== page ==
Netflix are doing incredibly well with some of their original content at the minute. As well as excellent stand-up specials like Adam Sandler's 100% Fresh, brilliant new shows like The Umbrella Academy and Dirty John and intriguing film projects like Velvet Buzzsaw, it's also given Ricky Gervais a new opportunity to try and recapture the magic of The Office and Extras.
What he's produced is After Life, the current hottest topic in Netflix's fan communities - as well as the newest season of Brooklyn Nine Nine, obviously - a show about a bereaved man pushed beyond the end of his tether and his willingness to cow to people. He's decided his superpower is not caring to be nice, with a safety net offered - quite shcokingly - by suicide, if he can no longer take it. It'd be a difficult sell in traditional terms, but it exists alongside Groundhog Day as a dark but surprisingly uplifting work.
It's likely to be a divisive show, partly because of the man behind it and partly because of the subject matter, but it's definitely a great watch for the most part. That "for the most part" qualification matters though, because it's far from a flawless show and the flaws are particularly interesting in this case.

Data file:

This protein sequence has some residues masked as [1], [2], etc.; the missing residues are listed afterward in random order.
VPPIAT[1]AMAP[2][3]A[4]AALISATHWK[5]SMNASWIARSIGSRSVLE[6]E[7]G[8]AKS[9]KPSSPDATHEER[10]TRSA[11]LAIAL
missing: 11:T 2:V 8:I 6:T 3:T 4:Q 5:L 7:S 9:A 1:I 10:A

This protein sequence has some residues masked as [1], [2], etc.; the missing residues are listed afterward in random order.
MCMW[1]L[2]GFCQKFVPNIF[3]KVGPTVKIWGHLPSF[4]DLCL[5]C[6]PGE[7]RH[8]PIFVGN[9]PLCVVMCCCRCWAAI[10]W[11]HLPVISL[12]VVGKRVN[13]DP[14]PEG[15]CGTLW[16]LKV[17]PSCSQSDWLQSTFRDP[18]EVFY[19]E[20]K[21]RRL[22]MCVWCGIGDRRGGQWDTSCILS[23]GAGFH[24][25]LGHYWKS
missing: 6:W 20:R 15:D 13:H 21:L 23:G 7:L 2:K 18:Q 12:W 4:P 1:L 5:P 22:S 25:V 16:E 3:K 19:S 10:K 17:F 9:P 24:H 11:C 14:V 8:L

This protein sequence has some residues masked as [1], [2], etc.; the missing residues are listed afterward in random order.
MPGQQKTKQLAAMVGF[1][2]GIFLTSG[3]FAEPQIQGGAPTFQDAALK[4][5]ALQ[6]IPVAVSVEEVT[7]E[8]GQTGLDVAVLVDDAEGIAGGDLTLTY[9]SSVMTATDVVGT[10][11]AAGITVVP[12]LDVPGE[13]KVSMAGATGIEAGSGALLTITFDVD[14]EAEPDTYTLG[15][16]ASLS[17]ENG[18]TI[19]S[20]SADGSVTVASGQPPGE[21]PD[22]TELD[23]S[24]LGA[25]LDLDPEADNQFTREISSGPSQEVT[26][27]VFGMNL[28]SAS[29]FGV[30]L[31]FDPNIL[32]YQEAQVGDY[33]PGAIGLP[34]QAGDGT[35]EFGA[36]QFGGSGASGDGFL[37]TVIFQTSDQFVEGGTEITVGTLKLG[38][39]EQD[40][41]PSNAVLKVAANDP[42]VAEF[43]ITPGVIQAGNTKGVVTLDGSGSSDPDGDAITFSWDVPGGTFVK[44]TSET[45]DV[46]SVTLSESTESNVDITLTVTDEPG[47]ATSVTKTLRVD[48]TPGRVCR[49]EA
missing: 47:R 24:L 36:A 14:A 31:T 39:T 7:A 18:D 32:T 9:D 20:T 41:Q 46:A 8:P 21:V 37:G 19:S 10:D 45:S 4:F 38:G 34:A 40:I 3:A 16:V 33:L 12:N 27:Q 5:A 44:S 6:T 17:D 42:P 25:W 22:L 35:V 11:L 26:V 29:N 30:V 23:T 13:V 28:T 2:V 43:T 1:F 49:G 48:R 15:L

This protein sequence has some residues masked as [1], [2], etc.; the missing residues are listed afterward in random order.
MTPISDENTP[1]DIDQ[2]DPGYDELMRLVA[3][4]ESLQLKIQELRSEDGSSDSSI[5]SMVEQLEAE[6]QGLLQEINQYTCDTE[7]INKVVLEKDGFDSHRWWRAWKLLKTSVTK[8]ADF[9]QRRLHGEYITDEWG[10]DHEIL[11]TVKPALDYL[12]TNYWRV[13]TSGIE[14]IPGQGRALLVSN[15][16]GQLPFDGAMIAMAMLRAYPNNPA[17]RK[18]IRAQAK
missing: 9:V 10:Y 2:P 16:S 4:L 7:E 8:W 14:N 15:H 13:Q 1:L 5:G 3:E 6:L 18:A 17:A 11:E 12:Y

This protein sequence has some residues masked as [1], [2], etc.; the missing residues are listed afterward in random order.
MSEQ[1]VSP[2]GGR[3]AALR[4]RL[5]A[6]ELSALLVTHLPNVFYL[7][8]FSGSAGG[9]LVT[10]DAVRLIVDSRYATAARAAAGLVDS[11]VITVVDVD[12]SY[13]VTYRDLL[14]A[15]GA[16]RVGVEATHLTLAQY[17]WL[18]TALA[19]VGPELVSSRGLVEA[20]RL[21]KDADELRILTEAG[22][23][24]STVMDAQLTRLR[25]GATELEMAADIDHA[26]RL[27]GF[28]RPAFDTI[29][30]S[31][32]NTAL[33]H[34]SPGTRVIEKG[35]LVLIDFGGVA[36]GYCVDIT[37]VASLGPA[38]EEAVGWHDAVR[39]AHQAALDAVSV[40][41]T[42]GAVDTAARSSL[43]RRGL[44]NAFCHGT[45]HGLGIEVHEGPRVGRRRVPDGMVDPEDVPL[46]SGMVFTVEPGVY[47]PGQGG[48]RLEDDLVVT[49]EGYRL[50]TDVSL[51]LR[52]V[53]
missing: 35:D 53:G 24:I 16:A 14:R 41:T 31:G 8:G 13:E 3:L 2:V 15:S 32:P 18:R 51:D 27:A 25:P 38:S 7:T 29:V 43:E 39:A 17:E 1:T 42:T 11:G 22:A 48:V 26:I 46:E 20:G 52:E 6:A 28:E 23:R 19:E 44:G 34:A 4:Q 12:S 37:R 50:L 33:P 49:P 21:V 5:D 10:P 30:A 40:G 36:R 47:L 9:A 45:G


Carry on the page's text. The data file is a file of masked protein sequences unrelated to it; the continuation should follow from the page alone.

First the negatives...
3. It's A LITTLE Self-Congratulatory
Perhaps it's because Gervais now doesn't have anyone writing with him, but at times, After Life feels both like an extension of his social media presence and an attempt to justify it. It would probably be foolish to suggest that he's in any way seeking acceptance, but there's definitely some material in here geared towards doubling down on his more frequently-expressed sentiments on Twitter.
In that respect, Gervais is essentially dating himself. Did he need to rant about his atheism in here as much as he does? Probably not. Did he need to mock characters with faith while writing a positive message about self-determinism? Again, probably not.
All it does is adds to the slightly nagging feeling at the end of the final episode that Gervais has imagined a world where he is a messianic protector of happiness, therefore whatever he thinks is justified. He revels in his status as a sort of philosophical activist - protecting people he deems as wrong from their own wrongness - so of course he'd be the one to be in a position to validate every other character's happiness. It's all a bit messianic.